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Sunday, September 21, 2008
The Yakuza Papers(1973)
The torrent download of Yakuza Papers is finally complete and I've been enjoying it thoroughly. They say this series of films is the Godfather of Japanese cinema. Brutal, fast and's about the post-war Japanese underworld:

During the post-War rationing, the yakuza controlled the black market much in line with traditional tekiya operations. At the same time, they also moved into controlling major sea ports as well as the entertainment industry. The biggest yakuza umbrella group, the Yamaguchi-gumi, emerged in the Kansai region, which had a large entertainment industry in the city of Osaka as well as a major sea port in Kobe. American occupation forces fought against them in vain and conceded defeat in 1950. Yakuza also adapted to a more western style, including wearing clothing reminiscent of US gangsters, and began to use firearms. At this point, tekiya and bakuto no longer confined themselves to their traditional activities and expanded into any venture they found profitable. At the same time gurentai began to adopt traditional roles of tekiya and bakuto. They also began to feud among themselves, jockeying for power and prestige.

In the 1960s, Yoshio Kodama, an ex-nationalist, began to negotiate treaties with various groups, first with the Yamaguchi-gumi of Kazuo Taoka and Tōsei-kai of Hisayuki Machii and eventually with the Inagawa-kai. Fights between individual gangs, however, are ongoing.

However, the history of the yakuza is not as simple as Bombay's "bhai" (the don/big brother) and the American spaghetti mobsters. It is almost as old as Japan itself:

Despite their notoriety in modern Japan, the precise origin of the Yakuza is still somewhat the subject of debate. The first historical interpretation of their derivation is from the hatamoto-yakko or Kabuki-mono of the 17th century Genroku Era,[2] who were derivative classes of the low-rank hatamoto, which resembled a quarter of the shogun.[3]

Other theories, suggested by the Yakuza members themselves claim their origins are from the machi-yokko, who policed villages by protecting them from the hatamoto-yakko that tried to steal from them, despite their being outmatched by the Hatamoto-yakko in training and strength. Despite their shortcomings, the machi-yakko were regarded as folk heroes similar to those in the stories of Robin Hood, with some groups being made the feature of plays and dramas.[4][5] The derivation from the hatamoto-yakko or Kabuki-mono known for their adoption of strange hair styles and outrageous dress manner refers to a relevant era of the Genroku Period in which kabuki plays, and onnagata were prominent.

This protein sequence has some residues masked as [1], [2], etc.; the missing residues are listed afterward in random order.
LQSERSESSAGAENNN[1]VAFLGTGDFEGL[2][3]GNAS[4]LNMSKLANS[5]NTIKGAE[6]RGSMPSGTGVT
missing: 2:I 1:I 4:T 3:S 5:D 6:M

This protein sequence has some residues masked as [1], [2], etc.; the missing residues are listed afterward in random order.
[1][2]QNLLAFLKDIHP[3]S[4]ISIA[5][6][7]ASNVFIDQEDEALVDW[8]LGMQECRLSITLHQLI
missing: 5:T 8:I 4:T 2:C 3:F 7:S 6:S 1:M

5 Comments: Post a Comment
Blogger michael pulsford said ..

That sounds great! But where did you find the torrent? I looked for it on isohunt and couldn't find it.

2:00 PM 
Blogger michael pulsford said ..

Ah. Apologies: I didn't look very hard. Isohunt's usually pretty reliable and I got lazy. Found it now.

Thanks for the heads up, though! This appeals to the part of my brain that misses The Wire. I look forward to checking it out.


2:20 PM 
Anonymous Anonymous said ..

I use for audio and video and textbooktorrents for well,....books!

isohunt sounds like I should give it a spin.

7:55 PM 
Blogger Mark said ..

I like this series a lot as well, though I do think The Godfather is a better film:P Anyway, the DVD set comes with a great organizational chart which helps make sense of all the families and other confusing Yakuza relationships. I found that helpful. I think my favorite of the series is the second (if only because that's the one that sticks out in my head the most).

2:06 PM 
Anonymous Anonymous said ..

That must be helpful, I'm unable to keep track of who's in what family and who's a sworn brother etc. But then, I'm also watching these films while learning Japanese.

My teacher was concerned that I might start talking like the Yakuza. Not a bad idea...

12:21 AM